AIIS seminar on Czechoslovakia discusses the division of states

Tirana Times
By Tirana Times October 5, 2018 11:14

AIIS seminar on Czechoslovakia discusses the division of states

Story Highlights

  • Despite the differences of perception between the Slovaks and the Czechs - both historians in the panel mentioned that Czechs were viewed as sharing more Western values, as opposed to the Slovaks - they coordinated in a revolutionary movement that led to the peaceful fall of the communist regime, formed a “government of national understanding” and respected “non-formal principles of national nomination.”

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aiis 2TIRANA, Oct. 3 – On Wednesday, the Albanian Institute for International Studies commemorated through a seminar the 25-year anniversary of the 1993 ‘velvet divorce’ – the division into two states of Czechoslovakia.

In cooperation with the embassies of the Czech and Slovak republics, Director of the Institute of History of the Slovak Academy of Sciences Slavomir Michalek and Vice Director of the Institute for Contemporary History of the Czech Academy of Sciences Pavel Mucke were invited to speak of the Slovak and Czech perspectives of the separation.

The Czechoslovak Republic was born on Oct. 28, 1918, in consequence of WWI, destroyed in March 1939, in consequence of the Third Reich occupation and diplomatic pressure and re-established on May 8, 1945, in consequence of WWII.

In 1960, the transition to Czechoslovak Socialist Republic was declared, while in Jan. 5 of 1968, the Prague Spring brought a ‘new round’ in dealing with Czecho-Slovak relations, creating a formally decentralized model of state with new constitutional bodies and deciding to split the country into two republics.

Mucke noted, during his presentation, that the federation “actually became a dead shell” due to the lack of democracy, with federal and republic bodies under the actual direction of communist party politics.

The Czechoslovak Velvet Revolution happened in 1989, as a consequence of police attacks on legalized student demonstrations on Nov. 17, in Prague.

Despite the differences of perception between the Slovaks and the Czechs – both historians in the panel mentioned that were Czechs were seen as sharing more Western values, as opposed to the Slovaks – they coordinated in a revolutionary movement that led to the peaceful fall of the communist regime, formed a “government of national understanding” and respected “non-formal principles of national nomination.”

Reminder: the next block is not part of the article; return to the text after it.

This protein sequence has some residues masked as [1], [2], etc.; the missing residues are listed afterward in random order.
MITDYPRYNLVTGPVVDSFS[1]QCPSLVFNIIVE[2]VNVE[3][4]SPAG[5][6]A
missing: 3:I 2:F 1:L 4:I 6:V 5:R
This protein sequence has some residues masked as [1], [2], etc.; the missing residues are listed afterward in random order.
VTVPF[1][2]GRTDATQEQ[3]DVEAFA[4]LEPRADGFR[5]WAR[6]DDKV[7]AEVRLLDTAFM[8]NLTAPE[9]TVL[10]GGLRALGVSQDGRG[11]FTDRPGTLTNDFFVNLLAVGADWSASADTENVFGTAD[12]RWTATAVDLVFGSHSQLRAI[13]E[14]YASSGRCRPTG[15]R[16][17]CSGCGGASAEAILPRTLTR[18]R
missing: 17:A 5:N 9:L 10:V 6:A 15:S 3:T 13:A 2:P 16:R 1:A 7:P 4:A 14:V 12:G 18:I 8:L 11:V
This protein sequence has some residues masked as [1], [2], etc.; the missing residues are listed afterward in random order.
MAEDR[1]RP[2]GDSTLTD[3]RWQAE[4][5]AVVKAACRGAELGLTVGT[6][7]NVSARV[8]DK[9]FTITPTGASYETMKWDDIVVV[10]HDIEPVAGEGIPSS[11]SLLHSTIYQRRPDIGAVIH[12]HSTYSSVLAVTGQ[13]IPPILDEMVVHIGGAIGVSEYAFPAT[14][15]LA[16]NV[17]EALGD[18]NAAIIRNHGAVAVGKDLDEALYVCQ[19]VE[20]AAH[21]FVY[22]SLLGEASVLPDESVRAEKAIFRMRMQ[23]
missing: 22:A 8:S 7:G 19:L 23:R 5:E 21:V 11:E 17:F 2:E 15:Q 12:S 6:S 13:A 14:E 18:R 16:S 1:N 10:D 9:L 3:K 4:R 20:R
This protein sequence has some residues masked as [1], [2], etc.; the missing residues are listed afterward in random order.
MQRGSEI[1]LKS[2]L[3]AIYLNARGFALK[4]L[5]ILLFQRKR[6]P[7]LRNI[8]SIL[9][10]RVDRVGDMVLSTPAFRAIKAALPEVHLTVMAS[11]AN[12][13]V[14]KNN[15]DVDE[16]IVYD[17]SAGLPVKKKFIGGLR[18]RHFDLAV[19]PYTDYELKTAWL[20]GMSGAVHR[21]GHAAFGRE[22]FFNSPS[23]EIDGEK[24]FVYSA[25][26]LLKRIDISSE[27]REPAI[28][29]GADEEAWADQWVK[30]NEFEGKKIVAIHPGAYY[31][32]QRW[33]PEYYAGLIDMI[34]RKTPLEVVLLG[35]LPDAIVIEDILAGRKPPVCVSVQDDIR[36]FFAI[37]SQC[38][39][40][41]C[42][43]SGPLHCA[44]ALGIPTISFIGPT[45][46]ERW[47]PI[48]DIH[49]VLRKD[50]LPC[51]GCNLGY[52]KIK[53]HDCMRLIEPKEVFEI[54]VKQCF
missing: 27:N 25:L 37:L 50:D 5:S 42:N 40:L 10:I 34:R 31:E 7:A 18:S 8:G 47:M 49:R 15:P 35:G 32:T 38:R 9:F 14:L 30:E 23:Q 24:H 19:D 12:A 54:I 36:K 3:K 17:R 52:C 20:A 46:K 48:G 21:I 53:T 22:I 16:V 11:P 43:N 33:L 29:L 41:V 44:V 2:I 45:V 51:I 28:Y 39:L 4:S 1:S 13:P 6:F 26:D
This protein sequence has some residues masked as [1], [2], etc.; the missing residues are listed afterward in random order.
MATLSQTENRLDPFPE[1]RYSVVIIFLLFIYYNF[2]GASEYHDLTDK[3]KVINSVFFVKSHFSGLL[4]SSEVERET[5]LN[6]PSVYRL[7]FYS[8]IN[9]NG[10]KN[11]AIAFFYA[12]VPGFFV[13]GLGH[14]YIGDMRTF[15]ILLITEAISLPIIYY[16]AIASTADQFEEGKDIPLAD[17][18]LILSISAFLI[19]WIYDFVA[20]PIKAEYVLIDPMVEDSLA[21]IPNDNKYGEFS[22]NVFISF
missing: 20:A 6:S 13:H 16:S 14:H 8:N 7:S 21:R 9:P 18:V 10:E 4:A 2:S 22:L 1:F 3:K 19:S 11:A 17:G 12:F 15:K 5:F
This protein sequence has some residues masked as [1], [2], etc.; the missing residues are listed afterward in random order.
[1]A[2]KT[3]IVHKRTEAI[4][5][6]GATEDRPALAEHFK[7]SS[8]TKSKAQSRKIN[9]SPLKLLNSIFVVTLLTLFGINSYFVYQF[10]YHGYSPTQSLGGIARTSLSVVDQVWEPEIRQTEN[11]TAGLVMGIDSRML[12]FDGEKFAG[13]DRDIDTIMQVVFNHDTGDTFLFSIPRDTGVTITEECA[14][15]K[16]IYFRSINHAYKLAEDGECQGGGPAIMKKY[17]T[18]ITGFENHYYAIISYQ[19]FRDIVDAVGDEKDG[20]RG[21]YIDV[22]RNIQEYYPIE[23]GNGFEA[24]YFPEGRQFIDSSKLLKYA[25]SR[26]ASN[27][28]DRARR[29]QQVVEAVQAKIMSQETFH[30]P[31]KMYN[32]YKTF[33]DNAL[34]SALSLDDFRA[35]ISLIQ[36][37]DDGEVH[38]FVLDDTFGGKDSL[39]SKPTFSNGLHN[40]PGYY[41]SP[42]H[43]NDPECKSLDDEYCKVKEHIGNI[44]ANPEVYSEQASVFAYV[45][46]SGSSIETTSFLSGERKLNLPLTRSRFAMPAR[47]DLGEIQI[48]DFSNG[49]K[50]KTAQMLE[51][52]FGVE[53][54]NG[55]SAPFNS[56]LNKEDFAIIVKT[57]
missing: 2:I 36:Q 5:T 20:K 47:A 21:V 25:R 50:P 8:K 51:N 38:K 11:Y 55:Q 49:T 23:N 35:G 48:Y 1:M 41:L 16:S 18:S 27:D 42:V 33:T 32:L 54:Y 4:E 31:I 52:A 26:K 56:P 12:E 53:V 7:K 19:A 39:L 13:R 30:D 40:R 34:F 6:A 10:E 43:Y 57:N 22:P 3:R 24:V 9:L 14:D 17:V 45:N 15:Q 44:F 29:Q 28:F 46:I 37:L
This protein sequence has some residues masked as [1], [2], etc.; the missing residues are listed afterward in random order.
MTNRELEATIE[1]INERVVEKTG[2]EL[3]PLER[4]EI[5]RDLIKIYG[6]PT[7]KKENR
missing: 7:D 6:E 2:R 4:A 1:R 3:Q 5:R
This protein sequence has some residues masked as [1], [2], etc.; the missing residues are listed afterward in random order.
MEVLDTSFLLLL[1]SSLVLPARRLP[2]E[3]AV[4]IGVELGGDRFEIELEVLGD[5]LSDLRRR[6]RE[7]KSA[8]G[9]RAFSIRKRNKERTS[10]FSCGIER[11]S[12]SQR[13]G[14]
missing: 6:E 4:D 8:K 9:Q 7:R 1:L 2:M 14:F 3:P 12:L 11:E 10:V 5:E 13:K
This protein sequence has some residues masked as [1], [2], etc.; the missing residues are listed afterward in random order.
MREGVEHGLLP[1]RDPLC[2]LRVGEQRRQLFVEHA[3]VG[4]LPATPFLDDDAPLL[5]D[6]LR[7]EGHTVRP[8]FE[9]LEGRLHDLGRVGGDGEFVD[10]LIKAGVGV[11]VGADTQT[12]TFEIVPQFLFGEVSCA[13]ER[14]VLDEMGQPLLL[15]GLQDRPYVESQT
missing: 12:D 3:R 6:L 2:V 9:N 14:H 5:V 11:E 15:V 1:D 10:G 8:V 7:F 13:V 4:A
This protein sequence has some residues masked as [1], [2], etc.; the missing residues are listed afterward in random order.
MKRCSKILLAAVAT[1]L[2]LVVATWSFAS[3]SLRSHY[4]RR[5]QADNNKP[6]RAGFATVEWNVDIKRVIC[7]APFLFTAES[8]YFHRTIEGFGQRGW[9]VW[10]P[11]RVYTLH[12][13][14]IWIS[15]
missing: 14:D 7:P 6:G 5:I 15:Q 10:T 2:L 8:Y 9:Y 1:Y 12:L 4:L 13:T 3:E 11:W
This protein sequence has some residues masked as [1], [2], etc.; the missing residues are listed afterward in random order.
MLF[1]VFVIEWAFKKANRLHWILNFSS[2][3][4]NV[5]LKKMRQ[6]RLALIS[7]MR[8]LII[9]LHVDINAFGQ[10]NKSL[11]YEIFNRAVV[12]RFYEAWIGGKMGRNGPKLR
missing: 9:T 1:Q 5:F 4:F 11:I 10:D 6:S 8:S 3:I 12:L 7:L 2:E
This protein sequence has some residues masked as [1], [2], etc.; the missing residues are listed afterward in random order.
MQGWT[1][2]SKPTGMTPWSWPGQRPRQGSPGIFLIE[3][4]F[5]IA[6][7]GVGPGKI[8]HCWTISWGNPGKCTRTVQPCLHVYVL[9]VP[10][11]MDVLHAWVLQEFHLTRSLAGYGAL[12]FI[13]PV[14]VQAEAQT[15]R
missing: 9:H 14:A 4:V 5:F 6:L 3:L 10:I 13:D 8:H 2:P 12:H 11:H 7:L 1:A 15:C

The ‘velvet’ divorce, following the ‘velvet revolution’ lasted from 1989 to 1993.

During this time, the federation had limited functions in a democratic environment, with the main problem being the different perceptions of the state between Czechs and Slovaks – with the first tending to have a strong federation and the second opting for two sovereign republics “bridged” with a more decentralised federation.

For the Slovak side, the period until 1993 – when the first sovereign and democratic Slovak Republic peacefully separated from the Czech part – was just part of a series of “efforts to become a modern nation and equal partner to other nations which culminated in the late 20th century,” as Michalek mentioned during his presentation.

Among the positives of diminishing the nationalistic agenda in domestic policies and “self-managing” of both nations in “independent state entities” and the negatives of a weakened position on international ground and the necessity to renew the network of international relations, for Czechs, the new-born Czech Republic meant “a smaller Czechoslovakia” due to “paternalistic sentiments,” while the Slovaks identified with their new state relatively quickly during the 1990s.

Nonetheless, in conclusion of both speeches it was highlighted that the case of Czechoslovakia was a contribution to the long-term debates and historical knowledge on how to and not to deal with the issues of nationalism in supranational states – still a necessary knowledge in modern history.

The seminar was attended by a number of ambassadors, Albanian politicians and officials, scholars and international and Albanian students alike.

Tirana Times
By Tirana Times October 5, 2018 11:14